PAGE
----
|Adaptive Physical Education|
Adaptive Physical Education is a modified physical education program
designed to meet the individualized gross motor needs, or other
disability-related challenges, of an identified student.
|Dance I, II|
Dance I serves as a dance fundamentals class using ballet, modern and
jazz dance technique. Students will become proficient in genre specific
warm up, preparatory exercises, and physical and creative skill, as well
as the historic and cultural aspect of dance. Students will have the
opportunity to experience, appreciate and evaluate dance performance.
Dance II, students integrate and build upon concepts and skills
acquired in Dance I. Students will increase their range of physical
skills through disciplined study of dance technique. Dance improvisation
and composition studies will expand students’ creativity and
choreographic craftsmanship. They will also develop additional
performance and production skills. Students will refine communicative,
interpretive, and evaluative skills by responding to and analyzing a
variety of dance experiences. Through historical and cultural studies,
students will expand their appreciation of the dance arts as a richly
expressive, vital contribution to society. While developing awareness of
the diversity that exists within the art form, students will identify a
personal aesthetic and criteria for evaluating the dance arts.
|Driver Education - Classroom Instruction|
Driver Education, Classroom Only, provides students with the knowledge
to become safe drivers on America’s roadways. Topics in these courses
include legal obligations and responsibility, rules of the road and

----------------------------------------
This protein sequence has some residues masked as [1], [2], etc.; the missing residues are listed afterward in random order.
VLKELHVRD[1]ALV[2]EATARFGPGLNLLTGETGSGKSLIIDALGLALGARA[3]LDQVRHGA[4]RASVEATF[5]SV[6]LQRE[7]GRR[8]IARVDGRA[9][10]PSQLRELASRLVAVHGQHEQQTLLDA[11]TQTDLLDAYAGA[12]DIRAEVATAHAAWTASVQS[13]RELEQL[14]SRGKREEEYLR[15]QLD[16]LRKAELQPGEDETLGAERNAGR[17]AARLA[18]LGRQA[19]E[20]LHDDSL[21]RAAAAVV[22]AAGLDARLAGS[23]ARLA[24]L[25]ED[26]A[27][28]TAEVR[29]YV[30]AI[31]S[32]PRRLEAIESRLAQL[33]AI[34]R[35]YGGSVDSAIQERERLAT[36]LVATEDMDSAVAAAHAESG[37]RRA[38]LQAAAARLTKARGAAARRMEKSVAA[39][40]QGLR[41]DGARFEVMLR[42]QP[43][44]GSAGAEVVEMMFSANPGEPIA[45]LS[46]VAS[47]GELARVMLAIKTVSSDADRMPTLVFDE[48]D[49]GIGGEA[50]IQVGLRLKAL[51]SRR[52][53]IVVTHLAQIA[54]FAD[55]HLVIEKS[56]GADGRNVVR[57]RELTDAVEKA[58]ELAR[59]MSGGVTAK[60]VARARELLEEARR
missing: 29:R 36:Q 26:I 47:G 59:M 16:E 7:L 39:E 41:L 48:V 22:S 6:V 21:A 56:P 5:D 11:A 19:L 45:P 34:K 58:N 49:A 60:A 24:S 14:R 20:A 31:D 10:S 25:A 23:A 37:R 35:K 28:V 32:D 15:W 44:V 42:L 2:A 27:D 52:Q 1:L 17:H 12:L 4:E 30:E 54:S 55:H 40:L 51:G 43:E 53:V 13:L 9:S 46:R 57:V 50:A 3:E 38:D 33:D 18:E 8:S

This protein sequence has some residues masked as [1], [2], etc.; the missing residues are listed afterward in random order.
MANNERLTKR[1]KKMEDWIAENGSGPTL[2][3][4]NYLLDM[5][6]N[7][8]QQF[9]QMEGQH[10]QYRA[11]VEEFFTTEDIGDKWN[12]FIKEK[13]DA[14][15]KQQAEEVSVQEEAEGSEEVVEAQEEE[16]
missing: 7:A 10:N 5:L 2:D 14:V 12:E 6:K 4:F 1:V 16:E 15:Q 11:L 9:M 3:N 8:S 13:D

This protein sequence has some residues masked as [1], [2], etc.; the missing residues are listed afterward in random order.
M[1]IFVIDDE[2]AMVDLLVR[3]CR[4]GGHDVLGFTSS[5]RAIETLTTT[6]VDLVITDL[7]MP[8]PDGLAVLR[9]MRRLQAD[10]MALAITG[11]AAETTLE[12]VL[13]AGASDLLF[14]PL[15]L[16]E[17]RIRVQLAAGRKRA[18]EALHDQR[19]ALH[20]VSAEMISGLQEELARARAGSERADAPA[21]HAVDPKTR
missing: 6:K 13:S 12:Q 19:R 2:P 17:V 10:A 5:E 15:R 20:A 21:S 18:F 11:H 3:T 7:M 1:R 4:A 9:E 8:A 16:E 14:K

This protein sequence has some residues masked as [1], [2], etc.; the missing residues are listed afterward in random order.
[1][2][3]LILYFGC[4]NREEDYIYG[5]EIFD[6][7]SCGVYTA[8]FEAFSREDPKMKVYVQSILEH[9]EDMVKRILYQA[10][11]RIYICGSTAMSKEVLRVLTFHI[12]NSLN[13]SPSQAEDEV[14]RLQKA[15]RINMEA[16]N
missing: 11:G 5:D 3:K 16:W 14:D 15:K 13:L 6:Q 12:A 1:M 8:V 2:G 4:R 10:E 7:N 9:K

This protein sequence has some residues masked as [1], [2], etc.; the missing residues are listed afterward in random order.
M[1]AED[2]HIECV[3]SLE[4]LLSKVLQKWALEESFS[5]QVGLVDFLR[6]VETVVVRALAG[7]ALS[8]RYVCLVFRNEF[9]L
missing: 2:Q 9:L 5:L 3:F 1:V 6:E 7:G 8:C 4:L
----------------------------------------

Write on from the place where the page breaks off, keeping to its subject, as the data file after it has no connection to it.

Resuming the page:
traffic procedures, safe driving strategies and practices, and the
physical and mental factors affecting the driver’s capability (including
alcohol and other drugs).
|Health Education I, II|
Topics covered within Health Education may vary widely, but typically
include personal health (nutrition, mental health and stress management,
drug/alcohol abuse prevention, disease prevention, and first aid) and
consumer health issues. This course may also include brief studies of
environmental health, personal development, and/or community resources.
9th graders must be 15 by September 1 and acquire counseling director approval to register for Health II.|
The course focuses on the composition, performance and analysis of
dance, or “expressive movement,” which is practised amongst peoples of
various backgrounds and for a variety of purposes throughout the world.
Students create, participate in, and reflect upon dance forms and styles
from a range of cultures and traditions, both familiar and unfamiliar.
|Physical Education I, II, III, IV|
Physical Education I and II provide students with knowledge, experience,
and an opportunity to develop skills in more than one of the following
sports or activities: team sports, individual/dual sports, recreational
sports, and fitness/conditioning activities that help develop muscular
strength, flexibility, and cardiovascular fitness.
Education III and IV emphasize acquiring knowledge and skills regarding
lifetime physical fitness. Content may include related topics such as
nutrition, stress management, and consumer issues. Students may develop
and implement a personal fitness plan.
|PVCC HLT 125 Anatomy and Physiology for Exercise Science|
Presents basic principles of human anatomy and physiology including the
body structure, systems and functions. The course provides a foundation
to build and apply concepts in the study of Exercise Science, Group
Fitness, Personal Training, and related fitness studies.
Team Sports provides to students the knowledge, experience, and
opportunity to develop skills in more than one team sport (such as
volleyball, basketball, soccer, etc.).
|Weight Training I, II, III, IV|
Weight Training helps students develop knowledge and skills with free
weights and universal stations while emphasizing safety and proper body
positioning; they may include other components such as anatomy and
|Yoga/Fitness 1, 2|
Lifetime fitness education emphasizes acquiring knowledge and skills
regarding lifetime physical fitness. Content may include related topics
such as nutrition, stress management, and consumer issues. Students may
develop and implement a personal fitness plan.